Taren Grom, Denise Myshko, Robin Robinson
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For this special issue — the Year in Preview: 2016 — we identified 10 major trends that are expected to continue to disrupt the industry in new and different ways. There were a multitude of industry drivers from a multitude of industry sources to consider. We identified these 10 trends — that span from the clinic to commercialization and beyond — based on feedback during the year from you, our readers, and the predictions of the industry’s top analysts.
Overwhelmingly, the major driver that threads through each of the trends is centered around value. Value calculations based on outcomes, pricing, R&D, patient adherence, and so on will continue to drive the industry. The shift to value is critical for patient engagement, the supply chain, M&A, etc.
Accenture’s Brags Srinivasan, managing director, global life sciences technology, recently noted the change as the “We Economy,” and described five a trends that will impact the year to come: the Internet of me, outcome economy, platform (r)evolution, intelligent enterprise, and a workforce reimagined.
Analysts at PwC concur that the environment in which pharmaceutical and life- sciences companies operate is increasingly challenging, being driven by a more and more demanding healthcare agenda.The global need for innovative, cost-effective medicines continues to rise while regulators, payers, healthcare providers and patients are demanding greater value for money, proven effectiveness of products, and more transparency and access to information. To meet these demands companies are seeking ways to improve R&D productivity, increase the efficiency of their operations, rationalize spending on sales and marketing, and enhance financial performance.
10 Trends to Watch
1. The Brain
The National Institutes of Health announced its second wave of grants to support the goals of the BRAIN Initiative, bringing the NIH investment to $85 million in fiscal year 2015. Sixty-seven new awards, totaling more than $38 million, will go to 131 investigators working at 125 institutions in the United States and eight other countries. These awards expand NIH’s efforts to develop new tools and technologies to understand neural circuit function and capture a dynamic view of the brain in action. Projects include proposals to develop soft self-driving electrodes, ultrasound methods for measuring brain activity and the use of deep brain stimulation to treat traumatic brain injuries. Last year NIH awarded $46 million to BRAIN Initiative research.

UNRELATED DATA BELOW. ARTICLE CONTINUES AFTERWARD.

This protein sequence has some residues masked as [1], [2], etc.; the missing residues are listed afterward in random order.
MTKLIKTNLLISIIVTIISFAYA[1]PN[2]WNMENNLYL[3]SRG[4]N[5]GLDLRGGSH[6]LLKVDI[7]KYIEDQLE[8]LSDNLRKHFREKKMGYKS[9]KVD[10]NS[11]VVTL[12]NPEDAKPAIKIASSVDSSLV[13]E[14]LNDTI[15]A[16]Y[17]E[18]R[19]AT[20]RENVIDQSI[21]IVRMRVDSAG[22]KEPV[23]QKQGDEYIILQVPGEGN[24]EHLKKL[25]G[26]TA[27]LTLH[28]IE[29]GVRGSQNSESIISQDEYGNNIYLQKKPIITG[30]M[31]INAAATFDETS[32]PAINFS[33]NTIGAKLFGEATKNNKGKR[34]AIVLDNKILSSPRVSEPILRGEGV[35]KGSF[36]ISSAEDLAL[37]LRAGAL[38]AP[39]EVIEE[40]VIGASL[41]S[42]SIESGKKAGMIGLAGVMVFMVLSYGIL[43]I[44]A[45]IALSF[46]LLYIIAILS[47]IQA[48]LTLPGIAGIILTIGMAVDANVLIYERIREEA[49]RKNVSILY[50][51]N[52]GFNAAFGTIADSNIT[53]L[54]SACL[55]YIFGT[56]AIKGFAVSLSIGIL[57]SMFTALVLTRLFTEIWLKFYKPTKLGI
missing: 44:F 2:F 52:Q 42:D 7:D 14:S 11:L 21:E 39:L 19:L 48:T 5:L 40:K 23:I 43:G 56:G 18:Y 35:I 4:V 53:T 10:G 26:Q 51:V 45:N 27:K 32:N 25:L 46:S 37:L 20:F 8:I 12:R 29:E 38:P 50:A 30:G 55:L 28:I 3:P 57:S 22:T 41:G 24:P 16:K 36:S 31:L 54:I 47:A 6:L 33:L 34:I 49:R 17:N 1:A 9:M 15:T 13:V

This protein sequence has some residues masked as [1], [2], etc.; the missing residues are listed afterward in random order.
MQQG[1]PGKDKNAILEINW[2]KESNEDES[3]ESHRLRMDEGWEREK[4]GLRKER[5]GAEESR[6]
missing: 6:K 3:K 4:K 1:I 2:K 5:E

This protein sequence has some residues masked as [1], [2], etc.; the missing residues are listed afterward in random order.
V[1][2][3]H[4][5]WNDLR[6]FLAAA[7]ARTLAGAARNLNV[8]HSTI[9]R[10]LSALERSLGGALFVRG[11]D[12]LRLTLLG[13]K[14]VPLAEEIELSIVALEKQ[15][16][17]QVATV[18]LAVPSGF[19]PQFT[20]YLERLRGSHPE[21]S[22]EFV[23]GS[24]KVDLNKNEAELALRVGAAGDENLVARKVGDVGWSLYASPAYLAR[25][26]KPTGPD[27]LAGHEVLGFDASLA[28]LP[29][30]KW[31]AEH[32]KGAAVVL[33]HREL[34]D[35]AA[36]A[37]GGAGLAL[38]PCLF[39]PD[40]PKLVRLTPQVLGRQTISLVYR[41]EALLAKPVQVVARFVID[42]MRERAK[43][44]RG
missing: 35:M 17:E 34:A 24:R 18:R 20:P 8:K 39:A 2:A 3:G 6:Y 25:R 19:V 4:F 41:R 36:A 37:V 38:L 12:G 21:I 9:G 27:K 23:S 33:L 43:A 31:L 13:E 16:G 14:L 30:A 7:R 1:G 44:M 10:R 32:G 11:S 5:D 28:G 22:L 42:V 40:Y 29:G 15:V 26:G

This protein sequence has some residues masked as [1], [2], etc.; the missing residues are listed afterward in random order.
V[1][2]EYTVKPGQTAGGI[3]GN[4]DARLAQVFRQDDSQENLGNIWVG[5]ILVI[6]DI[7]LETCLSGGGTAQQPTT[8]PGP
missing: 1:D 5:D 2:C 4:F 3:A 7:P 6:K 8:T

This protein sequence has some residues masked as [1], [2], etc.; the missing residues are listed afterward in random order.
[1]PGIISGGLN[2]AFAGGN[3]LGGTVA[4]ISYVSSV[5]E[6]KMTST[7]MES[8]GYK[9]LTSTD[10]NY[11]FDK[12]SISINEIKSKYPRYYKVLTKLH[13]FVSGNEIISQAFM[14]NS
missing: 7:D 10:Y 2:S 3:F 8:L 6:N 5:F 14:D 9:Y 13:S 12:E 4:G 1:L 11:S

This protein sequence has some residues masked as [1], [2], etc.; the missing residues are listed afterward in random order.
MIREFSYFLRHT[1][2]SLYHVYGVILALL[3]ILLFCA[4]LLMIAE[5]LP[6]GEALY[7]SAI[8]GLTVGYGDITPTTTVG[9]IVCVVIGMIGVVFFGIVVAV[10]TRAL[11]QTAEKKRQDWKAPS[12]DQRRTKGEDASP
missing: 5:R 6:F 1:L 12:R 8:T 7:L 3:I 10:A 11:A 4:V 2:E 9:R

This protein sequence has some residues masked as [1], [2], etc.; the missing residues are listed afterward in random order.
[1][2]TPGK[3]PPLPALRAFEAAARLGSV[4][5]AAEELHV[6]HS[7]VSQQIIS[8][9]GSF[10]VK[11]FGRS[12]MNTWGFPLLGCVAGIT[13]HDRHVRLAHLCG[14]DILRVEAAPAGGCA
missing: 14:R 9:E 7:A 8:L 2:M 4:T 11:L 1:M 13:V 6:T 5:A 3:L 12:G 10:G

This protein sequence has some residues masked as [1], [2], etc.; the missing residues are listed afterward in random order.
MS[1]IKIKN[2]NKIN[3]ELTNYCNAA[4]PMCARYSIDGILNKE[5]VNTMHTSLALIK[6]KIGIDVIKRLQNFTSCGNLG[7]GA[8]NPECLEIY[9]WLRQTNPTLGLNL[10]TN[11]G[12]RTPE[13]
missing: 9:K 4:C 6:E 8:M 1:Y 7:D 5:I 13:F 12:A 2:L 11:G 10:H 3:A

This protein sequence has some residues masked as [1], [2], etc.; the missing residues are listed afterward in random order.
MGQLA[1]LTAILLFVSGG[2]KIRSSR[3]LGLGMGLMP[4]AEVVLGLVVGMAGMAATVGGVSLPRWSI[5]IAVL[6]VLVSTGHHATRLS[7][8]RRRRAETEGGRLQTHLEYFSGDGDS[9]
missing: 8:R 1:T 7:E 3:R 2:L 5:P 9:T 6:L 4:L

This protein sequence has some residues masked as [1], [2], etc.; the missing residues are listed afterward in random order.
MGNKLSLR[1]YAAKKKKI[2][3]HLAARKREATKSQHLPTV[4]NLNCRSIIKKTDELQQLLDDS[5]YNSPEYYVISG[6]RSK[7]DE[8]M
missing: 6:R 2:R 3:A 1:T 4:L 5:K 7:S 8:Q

2. 21st Century Cures Act
In a rare display of bipartisanship in politically polarized Washington, 344 members of the House of Representatives voted in July to pass the 21st Century Cures Act. If passed, the Act promises to promote the development and hasten the approval of new drugs and devices, especially treatments for cancer and rare diseases. It puts the view of the patient in the center of drug discovery, development, and delivery, balanced by insights derived from data analytics, clinical science, and a more flexible approval process. Clinical research provisions minimize unnecessary and duplicative administrative requirements, and to promote the broad availability of clinical research data, with adequate security and privacy measures, to advance medical product innovation.
3. Precision Medicine
Almost 75% of the late-stage pipeline is either potentially associated with a known biomarker, a biomarker strategy being pursued along with therapy development, or could benefit from a personalized medicine strategy. With a $215 million investment in President Obama’s 2016 budget, the Precision Medicine Initiative aims to develop a new model of patient-powered research that promises to accelerate biomedical discoveries and provide clinicians with new tools, knowledge, and therapies to select which treatments will work best for which patients.
4. Patient/Caregiver Empowerment
According to the World Health Organization, the United States spent more on healthcare per capita ($8,608), and more on healthcare as a percentage of GDP (17.9%) than any other nation in 2011. In spite of all this investment, the Commonwealth Fund ranked the United States last in the quality of healthcare among similar countries. Patient empowerment is creating a shift in not only marketing but also clinical strategies for the industry.